There is much more to this article, and it is no surprise to see the storm it has generated. I would say it is the single best piece on China I’ve seen in a very long time, maybe years. It is gripping, and it is shattering. (Sorry, I don’t mean to gush, but I’ve rarely been so mesmerized by an article on China.) Read it now if you haven’t already, and if you’ve read it already go and read it again. Just two words to James: Thank you.
As a former PR practitioner in China, I’ve heard stories of unethical, underhanded and illegal activities carried out by certain Chinese PR companies many times. A common complaint I heard was the agencies slandering their client’s competition and artfully spreading the attacks on search engines and blogs and portals. But that said, I worked with a few Chinese PR agencies and found them to be incredibly hard-working, industrious, talented and ethical. I never worked (to my knowledge) with agencies in China that dealt in the “black arts” of PR though I heard their stories and have no doubt they’re true.
And now we have documentation. Thanks to commenter t_co for bringing to my attention this intriguing article on just how China’s “black” PR industry operates. This summer the government waged a widespread crackdown, arresting hundreds of practitioners of Internet deletion and shutting down a number of companies that sold clients on their ability to scrub away material on the Internet that they believed harmed their reputations.
Almost everyone knows about the public relations industry, but fewer people know about what in China is referred to as Black PR, the underground internet industry that has evolved with the spread of web 2.0 through China. Black PR firms provide client companies with both post deletion services to help them escape negative news stories, and some also provide placement for soft ads and hit pieces attacking competitors. The top black PR firms can offer these services even for stories posted to China’s most popular news portals.
Getting posts deleted is an exercise in sleaze. One of the original and worst perpetrators was a PR company, now closed down, called Yage Times. Its founder, Gu Dengda, now awaiting trial for bribery and other charges, used to work at Baidu, where he developed a business on the side helping companies scrub posts from Baidu’s search engine and portals. Gu figured out how to game the system at Baidu and began to make serious money. As an accompanying article in Caixin notes,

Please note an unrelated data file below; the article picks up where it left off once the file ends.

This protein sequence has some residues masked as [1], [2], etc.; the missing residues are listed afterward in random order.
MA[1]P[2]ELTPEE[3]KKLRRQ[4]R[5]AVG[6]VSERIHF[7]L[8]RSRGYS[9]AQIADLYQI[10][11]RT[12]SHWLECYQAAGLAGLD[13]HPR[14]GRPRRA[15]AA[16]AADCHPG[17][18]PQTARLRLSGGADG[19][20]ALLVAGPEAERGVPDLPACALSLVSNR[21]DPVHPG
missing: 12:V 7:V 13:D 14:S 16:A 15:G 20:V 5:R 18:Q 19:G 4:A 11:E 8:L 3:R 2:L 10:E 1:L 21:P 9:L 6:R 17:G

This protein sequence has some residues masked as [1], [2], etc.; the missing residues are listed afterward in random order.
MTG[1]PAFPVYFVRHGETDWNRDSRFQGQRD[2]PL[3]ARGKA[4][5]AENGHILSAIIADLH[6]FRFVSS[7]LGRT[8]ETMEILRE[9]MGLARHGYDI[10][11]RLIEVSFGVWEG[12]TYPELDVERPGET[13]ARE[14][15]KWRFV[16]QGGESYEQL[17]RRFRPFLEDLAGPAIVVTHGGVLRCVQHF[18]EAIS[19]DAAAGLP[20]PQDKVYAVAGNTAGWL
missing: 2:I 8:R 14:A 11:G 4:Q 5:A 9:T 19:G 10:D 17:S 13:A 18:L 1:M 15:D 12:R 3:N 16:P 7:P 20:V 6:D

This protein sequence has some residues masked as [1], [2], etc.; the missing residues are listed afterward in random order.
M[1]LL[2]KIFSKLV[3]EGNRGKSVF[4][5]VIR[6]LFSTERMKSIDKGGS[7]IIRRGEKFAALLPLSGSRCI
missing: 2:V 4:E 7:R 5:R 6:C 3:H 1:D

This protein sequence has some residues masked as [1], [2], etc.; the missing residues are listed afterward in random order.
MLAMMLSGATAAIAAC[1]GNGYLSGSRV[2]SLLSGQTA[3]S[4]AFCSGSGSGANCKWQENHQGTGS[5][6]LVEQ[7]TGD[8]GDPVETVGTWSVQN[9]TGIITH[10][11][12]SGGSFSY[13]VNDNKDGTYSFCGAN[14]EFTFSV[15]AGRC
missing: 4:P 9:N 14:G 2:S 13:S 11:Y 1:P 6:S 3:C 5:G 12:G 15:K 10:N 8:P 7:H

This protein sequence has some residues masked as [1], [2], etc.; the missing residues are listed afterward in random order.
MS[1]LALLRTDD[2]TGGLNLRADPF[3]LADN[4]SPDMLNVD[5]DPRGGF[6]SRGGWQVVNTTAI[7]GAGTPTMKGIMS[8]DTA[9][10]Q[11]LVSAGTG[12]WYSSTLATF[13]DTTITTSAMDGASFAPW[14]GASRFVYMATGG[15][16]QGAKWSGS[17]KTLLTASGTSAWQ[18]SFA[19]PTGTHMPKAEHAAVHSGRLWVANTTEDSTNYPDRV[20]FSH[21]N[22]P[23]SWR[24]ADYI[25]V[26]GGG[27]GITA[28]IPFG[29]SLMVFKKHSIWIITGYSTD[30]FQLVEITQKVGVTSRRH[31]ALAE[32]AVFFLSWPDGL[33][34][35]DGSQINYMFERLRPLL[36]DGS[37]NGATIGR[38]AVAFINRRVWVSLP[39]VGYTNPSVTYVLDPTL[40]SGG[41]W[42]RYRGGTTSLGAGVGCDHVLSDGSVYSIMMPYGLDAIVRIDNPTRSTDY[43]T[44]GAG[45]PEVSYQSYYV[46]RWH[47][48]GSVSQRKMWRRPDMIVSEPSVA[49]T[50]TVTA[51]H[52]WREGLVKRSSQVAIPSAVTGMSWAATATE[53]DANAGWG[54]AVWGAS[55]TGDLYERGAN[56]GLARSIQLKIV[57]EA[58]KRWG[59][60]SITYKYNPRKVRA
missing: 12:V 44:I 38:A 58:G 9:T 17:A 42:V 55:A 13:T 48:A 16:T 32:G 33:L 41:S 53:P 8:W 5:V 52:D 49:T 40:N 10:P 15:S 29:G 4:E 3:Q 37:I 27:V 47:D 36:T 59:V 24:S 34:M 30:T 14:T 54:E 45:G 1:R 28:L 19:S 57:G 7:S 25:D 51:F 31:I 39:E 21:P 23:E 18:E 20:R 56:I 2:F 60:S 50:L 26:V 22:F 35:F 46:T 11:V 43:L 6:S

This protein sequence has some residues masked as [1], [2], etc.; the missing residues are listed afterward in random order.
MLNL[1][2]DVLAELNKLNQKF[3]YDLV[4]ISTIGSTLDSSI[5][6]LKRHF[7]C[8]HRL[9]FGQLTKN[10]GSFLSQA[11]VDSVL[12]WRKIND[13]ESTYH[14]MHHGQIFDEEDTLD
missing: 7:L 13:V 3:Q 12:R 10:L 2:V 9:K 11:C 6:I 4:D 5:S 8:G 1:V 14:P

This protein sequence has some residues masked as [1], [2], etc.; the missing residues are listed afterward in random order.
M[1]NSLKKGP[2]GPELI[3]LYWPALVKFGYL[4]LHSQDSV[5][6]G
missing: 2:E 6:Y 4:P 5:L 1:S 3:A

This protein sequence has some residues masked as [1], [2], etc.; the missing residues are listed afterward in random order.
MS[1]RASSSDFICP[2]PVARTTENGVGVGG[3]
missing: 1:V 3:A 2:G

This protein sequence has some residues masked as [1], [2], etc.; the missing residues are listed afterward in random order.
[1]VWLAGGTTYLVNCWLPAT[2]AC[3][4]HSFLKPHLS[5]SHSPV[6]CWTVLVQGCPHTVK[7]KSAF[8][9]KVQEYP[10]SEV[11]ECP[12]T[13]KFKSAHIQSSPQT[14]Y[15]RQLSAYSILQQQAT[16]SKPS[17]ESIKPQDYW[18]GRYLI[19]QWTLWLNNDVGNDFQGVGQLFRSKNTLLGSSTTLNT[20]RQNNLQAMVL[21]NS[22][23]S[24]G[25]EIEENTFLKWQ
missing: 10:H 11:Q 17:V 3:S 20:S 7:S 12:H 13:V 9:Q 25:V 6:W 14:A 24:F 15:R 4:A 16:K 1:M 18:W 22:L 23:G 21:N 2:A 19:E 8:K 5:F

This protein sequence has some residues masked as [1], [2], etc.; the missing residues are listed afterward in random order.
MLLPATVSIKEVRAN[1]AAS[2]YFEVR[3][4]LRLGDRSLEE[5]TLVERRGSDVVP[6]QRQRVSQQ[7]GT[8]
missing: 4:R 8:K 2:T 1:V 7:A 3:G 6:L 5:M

Gu’s knowledge of Baidu’s website-user rules worked to his advantage. He knew, for example, that the search engine’s around-the-clock complaint department would work with website technicians to quickly remove any posts about which they received a Baidu-user complaint. At that time, blog posts, comments and other data could be scrubbed based entirely on a single complaint.
Moreover, Gu knew how to make direct contact with website administrators and their colleagues. This skill – coupled with his ability to grease palms and cultivate good relations with website staffers – proved to be the key to his business success.
Gu started by charging 800 to 1,000 yuan per deleted post while still employed at Baidu. He would start working his magic after finding an image-conscious customer who wanted something scrubbed from the Internet. He would then file complaints with Baidu about relevant postings, and watch the Web until they disappeared.
Blocking keywords on Baidu requires high-level connections, but Gu did it, probably by bribing Internet management officials outside of the company. It is to the government’s credit that they have cracked down hard on this activity, but it reveals an Internet management system rife with corruption.
Yage is gone, but I suspect there are many other “black” PR companies still in operation. Yage used to boast openly on its website of its ability to block keywords on Baidu. Now, companies that offer such services will probably go underground.
If you want to get a negative article scrubbed from the web, or post fake bad news about your competitors, you still have plenty of options. And while it’s increasingly well-understood that such services are illegal — a Baidu search for “delete posts” now displays a special warning reminding users these services aren’t legal, for example — it’s not likely that much will change if black PR companies can make literally millions in profit, and internet management officials and police are all also onboard the money train.
No way to stop it until the corruption is dug up by its roots. I suggest no one hold their breath.
A peculiar hybrid of personal journal, dilettantish punditry, pseudo-philosophy and much more, from an Accidental Expat who has made his way from Hong Kong to Beijing to Taipei and finally back to Beijing for reasons that are still not entirely clear to him…